Retail and industrial markets, however, were soft in the second quarter. There was little net increase in leased space in retail properties; in fact, net absorption fell short of completions, despite the fact that the quarter saw new supply of 8.0 million square feet, the lowest in seven years.
Demand for industrial and logistics space, meanwhile, was only slightly higher than in the first quarter, and less than half the average quarterly net absorption in 2018. After eight years where demand outstripped new supply by a wide margin, net absorption fell short of completions in the first half of 2019. The continued growth of e-commerce and the need for facilities to transport goods bought on the internet, however, suggests that demand will rebound in coming months.
Rent growth decelerated, modestly or somewhat more sharply, depending on conditions for each property type. Rent growth was along recent trends for the apartment and office sectors, consistent with the robust demand discussed above. Rent growth lost some momentum, however, in the retail and industrial sectors. Industrial rents have risen 5.5% over the past four quarters. While this is a shade below the 6.0% to 6.5% growth seen in 2016-2018, industrial rents are still rising faster than in any other property sector.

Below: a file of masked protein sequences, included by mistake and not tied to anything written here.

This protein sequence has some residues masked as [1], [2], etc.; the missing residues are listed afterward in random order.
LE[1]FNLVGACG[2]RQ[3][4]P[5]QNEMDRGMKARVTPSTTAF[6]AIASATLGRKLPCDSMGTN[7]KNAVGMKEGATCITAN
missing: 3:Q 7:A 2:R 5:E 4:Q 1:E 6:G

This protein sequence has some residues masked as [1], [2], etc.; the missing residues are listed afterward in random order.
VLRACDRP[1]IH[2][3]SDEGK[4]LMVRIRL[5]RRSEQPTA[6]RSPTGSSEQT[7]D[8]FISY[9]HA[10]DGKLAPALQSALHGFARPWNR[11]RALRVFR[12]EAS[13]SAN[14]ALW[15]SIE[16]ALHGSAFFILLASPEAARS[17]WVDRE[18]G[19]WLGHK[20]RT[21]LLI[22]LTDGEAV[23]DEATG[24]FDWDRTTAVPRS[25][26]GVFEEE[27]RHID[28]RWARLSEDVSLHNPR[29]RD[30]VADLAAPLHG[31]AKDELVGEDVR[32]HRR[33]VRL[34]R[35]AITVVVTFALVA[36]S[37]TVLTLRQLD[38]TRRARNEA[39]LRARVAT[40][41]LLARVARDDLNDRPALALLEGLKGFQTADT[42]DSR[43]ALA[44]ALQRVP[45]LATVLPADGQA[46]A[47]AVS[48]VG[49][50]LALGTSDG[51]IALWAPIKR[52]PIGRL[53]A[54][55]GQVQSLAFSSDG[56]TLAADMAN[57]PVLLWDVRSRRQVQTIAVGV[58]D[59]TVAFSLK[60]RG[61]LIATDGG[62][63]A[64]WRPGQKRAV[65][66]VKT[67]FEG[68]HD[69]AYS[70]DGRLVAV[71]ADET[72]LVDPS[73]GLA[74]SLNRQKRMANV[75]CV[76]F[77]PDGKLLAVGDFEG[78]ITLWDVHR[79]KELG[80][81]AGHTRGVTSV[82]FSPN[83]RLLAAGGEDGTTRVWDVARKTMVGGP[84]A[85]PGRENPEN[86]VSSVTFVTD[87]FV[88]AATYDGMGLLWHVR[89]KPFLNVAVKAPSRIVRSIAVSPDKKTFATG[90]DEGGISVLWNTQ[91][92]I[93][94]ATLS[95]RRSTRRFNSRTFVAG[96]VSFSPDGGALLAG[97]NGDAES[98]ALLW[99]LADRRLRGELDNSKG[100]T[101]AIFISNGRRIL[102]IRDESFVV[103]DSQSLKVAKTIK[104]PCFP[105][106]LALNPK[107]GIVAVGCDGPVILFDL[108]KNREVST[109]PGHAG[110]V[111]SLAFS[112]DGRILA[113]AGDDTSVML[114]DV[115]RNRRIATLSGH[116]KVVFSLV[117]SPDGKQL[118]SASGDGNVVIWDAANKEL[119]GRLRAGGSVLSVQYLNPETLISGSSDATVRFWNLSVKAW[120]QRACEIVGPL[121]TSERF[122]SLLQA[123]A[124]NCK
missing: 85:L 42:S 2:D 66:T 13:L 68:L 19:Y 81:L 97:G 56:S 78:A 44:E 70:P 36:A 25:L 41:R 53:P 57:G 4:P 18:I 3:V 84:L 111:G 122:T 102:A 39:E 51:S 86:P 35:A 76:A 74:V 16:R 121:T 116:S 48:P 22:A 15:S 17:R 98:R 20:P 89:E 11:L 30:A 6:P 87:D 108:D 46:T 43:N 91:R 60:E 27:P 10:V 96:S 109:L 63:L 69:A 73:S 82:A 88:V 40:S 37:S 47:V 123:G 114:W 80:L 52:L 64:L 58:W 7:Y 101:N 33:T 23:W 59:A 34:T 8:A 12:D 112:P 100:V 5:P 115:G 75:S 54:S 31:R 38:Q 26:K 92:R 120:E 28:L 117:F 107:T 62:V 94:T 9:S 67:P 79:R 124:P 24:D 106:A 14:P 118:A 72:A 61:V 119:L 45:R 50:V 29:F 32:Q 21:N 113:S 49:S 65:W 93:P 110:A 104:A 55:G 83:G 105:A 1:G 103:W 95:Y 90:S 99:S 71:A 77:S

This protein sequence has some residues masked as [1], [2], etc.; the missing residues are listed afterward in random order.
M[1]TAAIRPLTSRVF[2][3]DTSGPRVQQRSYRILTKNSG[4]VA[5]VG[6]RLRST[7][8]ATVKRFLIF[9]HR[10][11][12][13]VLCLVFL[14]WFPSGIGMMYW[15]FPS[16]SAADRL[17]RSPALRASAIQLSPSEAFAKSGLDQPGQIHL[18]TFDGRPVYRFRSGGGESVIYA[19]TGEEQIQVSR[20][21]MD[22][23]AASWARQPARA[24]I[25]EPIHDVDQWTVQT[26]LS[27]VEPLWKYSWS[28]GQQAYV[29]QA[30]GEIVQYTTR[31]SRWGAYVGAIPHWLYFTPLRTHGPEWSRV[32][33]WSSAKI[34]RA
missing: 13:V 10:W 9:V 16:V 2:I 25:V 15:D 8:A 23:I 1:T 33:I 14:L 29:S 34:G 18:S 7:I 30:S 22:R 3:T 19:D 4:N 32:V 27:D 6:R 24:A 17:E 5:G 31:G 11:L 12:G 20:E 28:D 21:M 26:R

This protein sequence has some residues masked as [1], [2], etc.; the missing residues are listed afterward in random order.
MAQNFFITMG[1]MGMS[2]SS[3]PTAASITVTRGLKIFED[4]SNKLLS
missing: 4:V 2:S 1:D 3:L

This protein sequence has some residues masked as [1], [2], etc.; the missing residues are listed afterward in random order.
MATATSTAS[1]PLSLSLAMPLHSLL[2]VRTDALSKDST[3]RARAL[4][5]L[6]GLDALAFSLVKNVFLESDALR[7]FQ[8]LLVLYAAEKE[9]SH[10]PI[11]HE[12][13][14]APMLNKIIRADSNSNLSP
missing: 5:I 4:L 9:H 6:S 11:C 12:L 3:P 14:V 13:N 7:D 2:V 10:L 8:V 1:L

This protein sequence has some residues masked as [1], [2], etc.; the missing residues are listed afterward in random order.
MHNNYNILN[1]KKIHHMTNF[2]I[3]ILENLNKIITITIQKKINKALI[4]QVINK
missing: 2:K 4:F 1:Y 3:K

Vacancy rates remain at or near the lows for the past decade for all property types, as supply and demand have been roughly balanced for the past few years. Overbuilding is the greatest risk for commercial real estate markets; the sustained low vacancy rates across all major property types bode well for the future.
REITs delivered strong results in the first half of 2019, with total returns to investors greater than 20% . REITs have matched or exceeded broader market indices like the S&P 500 for most of this year.
Solid REIT earnings provide an underpinning for valuations. Funds from operations (FFO) of all equity REITs totaled $15.9 billion in the first quarter, according to the Nareit T-Tracker®, an increase of nearly 20% over the prior three years (REITs had not completed reporting second-quarter results at the time this outlook was written. A complete summary of REIT earnings and operating performance will be published in the T-Tracker by mid- to late-August).
The economic backdrop today, with GDP growth easing back towards trend (and continuing to withstand the impact of trade tensions), low interest rates and low vacancy rates in commercial real estate, suggests that REITs are poised to continue their recent solid performance in the second half of 2019 and into 2020.